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By Nate Davis, USA TODAY
Comment

Recommend The NFL and its players union have been granted a 24-hour extension to negotiate a new collective bargaining agreement.

The current CBA was set to expire at midnight as Thursday changed to Friday and any number of outcomes could have followed.

Now the league and union have an extra day to strike a deal while the owners weigh the merits of a lockout, and the players ponder decertification and subsequent antitrust litigation.

If the players opt to go to court, they would do so with QBs Tom Brady, Drew Brees and Peyton Manning leading them as plaintiffs.

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PostSubject: Re: Labor Negotiations   Thu Mar 03, 2011 6:58 pm

Its going to be just like last time. Free agency will get delayed and thats it. There will be a season. I'm not worried whatsoever.

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PostSubject: Re: Labor Negotiations   Thu Mar 03, 2011 10:31 pm

there will be a season now. the courts took away the money the owners were going to use to get through a long lockout. and with only a 24 hour extension I think they got a lot closer today.
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PostSubject: Re: Labor Negotiations   Fri Mar 04, 2011 9:05 am

There was always gonna be a season but thanks for confirming that. And that 24 hour extension is just to negotiate a longer extension.
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PostSubject: Re: Labor Negotiations   Fri Mar 04, 2011 5:21 pm

lol. there is still a chance of no season. the only reason it is doubtful now is because of the courts decision on tv contracts
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PostSubject: Re: Labor Negotiations   Fri Mar 04, 2011 5:39 pm

WASHINGTON -- That reprieve in NFL labor negotiations will last another week.

The league and the players union agreed Friday on a seven-day extension of the collective bargaining agreement. The CBA was set to run out on Thursday before a 24-hour extension was granted.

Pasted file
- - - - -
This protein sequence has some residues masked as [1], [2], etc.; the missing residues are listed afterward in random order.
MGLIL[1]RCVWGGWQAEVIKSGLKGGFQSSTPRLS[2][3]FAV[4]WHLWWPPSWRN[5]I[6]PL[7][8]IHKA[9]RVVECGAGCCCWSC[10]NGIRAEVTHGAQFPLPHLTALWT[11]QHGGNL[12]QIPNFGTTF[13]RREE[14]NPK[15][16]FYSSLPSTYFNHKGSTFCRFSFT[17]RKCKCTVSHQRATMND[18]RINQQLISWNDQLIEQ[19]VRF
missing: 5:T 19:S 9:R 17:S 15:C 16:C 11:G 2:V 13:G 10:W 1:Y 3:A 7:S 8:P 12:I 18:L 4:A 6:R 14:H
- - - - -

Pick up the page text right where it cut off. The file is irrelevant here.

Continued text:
NFL Labor
Columns
Clark Judge
This extension appears to be a signal that talks are at least productive. But there's still an enormous economic gap. Read More >>
--------------------------------------------------------------------------------
Mike Freeman
Good news: another extension. Bad news: the owners' push for an 18-game season remains a major road block. Read More >>
Freeman: Past labor disputes prove everyone loses
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Goodell, NFLPA's Smith eager for next week
Eye on Football: Latest updates on labor talks
NFL labor timeline: 1968-present

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President Obama discusses NFL labor dispute

Federal mediator George Cohen announced the new arrangement. Talks will resume Monday.

"We are continuing to work hard, to identify solutions," NFL commissioner Roger Goodell said. "We believe that, as I've said many times before, that this will be solved through negotiations and that's what we're focused on."

"We'll continue to work hard, and we'll be back next week."

NFL Players Association executive director DeMaurice Smith noted both sides had committed to giving the talks a chance to move ahead. "We look forward to a deal coming out of that," he said.

Both sides met for an 11th day with Cohen before settling on a plan to keep talking. If the CBA expires the owners could lock out the players, and the union could decertify to try and prevent that through the courts -- something the NFLPA did in 1989.

"Talking is better than litigating," Goodell said.

For the moment, it at least staves off the NFL's first work stoppage since the 1987 strike. It certainly indicates neither the owners nor the players are ready to make a bold move to shut down a league that rakes in $9 billion a year.


Federal mediator George Cohen has been involved in 11 days of NFL labor negotiations. (AP)
But the extension doesn't mean the sides have gotten close on the key issues:

• How to divide the league's revenues, including what cut team owners should get up front to help cover certain costs, such as stadium construction. Under the old deal, owners received about $1 billion off the top. They entered these negotiations seeking to add another $1 billion to that.

• A rookie wage scale, and how much of the money saved by the owners under such a system would go to veteran players.

• The owners' push to expand the regular season from 16 games to 18 while reducing the preseason by two games. The players oppose that idea, citing health factors, especially the number of injuries already sustained during a 16-game regular season.

• Benefits for retired players.

"We've got very serious issues. We've got significant differences," NFL lead negotiator Jeff Pash said.

Still, he added, "there's been enough serious discussion to warrant both sides taking this step." Pash also said he wouldn't be surprised if NFL owners were at the sessions next week, a step that would strongly indicate discussions were reaching a critical stage.

Even President Barack Obama urged the sides to keep talking when asked Thursday about the NFL labor dispute.

"I'm a big football fan," Obama said, "but I also think that for an industry that's making $9 billion a year in revenue
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PostSubject: Re: Labor Negotiations   Fri Mar 04, 2011 5:58 pm

There is zero chance of there being no season. There never was a chance of having no season, and I don't care what some guy on ESPN told you. There's a slight chance that negotiations could go into september and shorten the season, but at some point one side will cave.